Last week, I finished reading Test Driven Development By Example by Kent
Beck. This was at least my second time through the book, but some things I had forgotten and others had new meaning for me as my intervening experiences have given me different perspectives. There are times in the book, though, where I simply cannot see what the author sees that leads him to a particular implementation. The same was true recently as I re-read a blog post by Robert Martin where he describes test driving an algorithm for finding line breaks in text strings. Admittedly, both Mr. Beck and Mr. Martin have much more development experience than I, but in both cases the examples are relatively simple. This, to me, is one of the really interesting questions: do the insights so often necessary to generalize an implementation developed test-first come only from the best and brightest developers, or do they come only after many years of experience? Perhaps more importantly, is it possible to teach others in relatively short time scales to recognize the appropriate generalization, a process somewhat akin to bottling the insight for mass distribution.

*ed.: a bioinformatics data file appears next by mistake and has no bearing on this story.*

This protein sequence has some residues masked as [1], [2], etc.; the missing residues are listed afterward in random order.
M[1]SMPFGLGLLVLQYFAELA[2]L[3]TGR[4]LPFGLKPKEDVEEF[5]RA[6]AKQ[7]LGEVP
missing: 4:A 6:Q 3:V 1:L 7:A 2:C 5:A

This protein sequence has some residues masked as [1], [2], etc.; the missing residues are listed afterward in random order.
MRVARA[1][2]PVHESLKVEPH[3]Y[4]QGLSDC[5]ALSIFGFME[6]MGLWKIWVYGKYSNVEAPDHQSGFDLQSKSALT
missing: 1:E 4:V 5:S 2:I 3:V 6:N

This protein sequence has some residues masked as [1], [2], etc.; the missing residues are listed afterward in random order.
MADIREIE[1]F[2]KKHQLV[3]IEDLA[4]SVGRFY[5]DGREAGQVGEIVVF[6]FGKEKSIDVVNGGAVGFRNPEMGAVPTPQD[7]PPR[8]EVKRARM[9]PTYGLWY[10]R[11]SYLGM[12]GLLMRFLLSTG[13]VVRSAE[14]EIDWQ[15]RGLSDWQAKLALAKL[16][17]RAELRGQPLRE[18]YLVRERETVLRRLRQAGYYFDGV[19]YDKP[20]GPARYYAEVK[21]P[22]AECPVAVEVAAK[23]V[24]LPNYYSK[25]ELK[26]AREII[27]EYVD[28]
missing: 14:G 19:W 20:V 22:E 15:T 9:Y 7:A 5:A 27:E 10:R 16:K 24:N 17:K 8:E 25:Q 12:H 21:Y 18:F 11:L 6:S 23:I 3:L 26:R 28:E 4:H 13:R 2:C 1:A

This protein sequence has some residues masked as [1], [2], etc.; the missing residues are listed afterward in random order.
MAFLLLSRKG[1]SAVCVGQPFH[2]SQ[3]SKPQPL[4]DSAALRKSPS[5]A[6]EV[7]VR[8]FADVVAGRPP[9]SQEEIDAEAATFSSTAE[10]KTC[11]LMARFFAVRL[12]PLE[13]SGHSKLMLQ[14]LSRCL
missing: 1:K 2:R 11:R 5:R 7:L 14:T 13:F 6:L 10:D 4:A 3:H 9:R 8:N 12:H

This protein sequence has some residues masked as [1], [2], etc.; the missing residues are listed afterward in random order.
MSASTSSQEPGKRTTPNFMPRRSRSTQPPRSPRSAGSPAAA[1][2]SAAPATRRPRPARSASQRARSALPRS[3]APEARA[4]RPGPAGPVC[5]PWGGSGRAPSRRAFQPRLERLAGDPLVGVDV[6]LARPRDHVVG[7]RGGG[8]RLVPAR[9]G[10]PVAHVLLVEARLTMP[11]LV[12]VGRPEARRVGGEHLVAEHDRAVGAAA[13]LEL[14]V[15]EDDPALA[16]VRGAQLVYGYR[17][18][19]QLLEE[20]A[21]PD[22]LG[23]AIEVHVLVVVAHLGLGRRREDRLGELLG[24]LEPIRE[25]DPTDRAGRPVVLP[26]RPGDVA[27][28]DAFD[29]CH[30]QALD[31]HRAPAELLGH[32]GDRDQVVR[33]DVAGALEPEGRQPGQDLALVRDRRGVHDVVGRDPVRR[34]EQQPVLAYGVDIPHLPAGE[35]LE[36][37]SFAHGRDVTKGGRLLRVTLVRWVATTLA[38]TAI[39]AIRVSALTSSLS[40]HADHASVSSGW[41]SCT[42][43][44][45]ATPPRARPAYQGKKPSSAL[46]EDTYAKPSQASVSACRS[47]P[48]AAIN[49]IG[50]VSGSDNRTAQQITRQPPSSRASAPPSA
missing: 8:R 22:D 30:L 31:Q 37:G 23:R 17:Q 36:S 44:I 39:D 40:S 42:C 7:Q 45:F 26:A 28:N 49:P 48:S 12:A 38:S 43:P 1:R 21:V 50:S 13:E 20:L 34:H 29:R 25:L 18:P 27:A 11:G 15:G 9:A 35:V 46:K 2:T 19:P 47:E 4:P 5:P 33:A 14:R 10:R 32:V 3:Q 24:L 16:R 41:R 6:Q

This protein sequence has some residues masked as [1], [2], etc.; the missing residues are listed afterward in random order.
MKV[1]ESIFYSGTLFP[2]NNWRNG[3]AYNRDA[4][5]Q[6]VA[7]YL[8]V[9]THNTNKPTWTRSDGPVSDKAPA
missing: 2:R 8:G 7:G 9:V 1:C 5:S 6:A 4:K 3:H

With a current client, I'm helping to teach some newly hired developers the
basics of TDD. Through that work, I'm hoping to explore this issue and some
others that I feel lurk in the space between the trivial examples in basic primers and the real world of multi-object collaboration and external dependencies.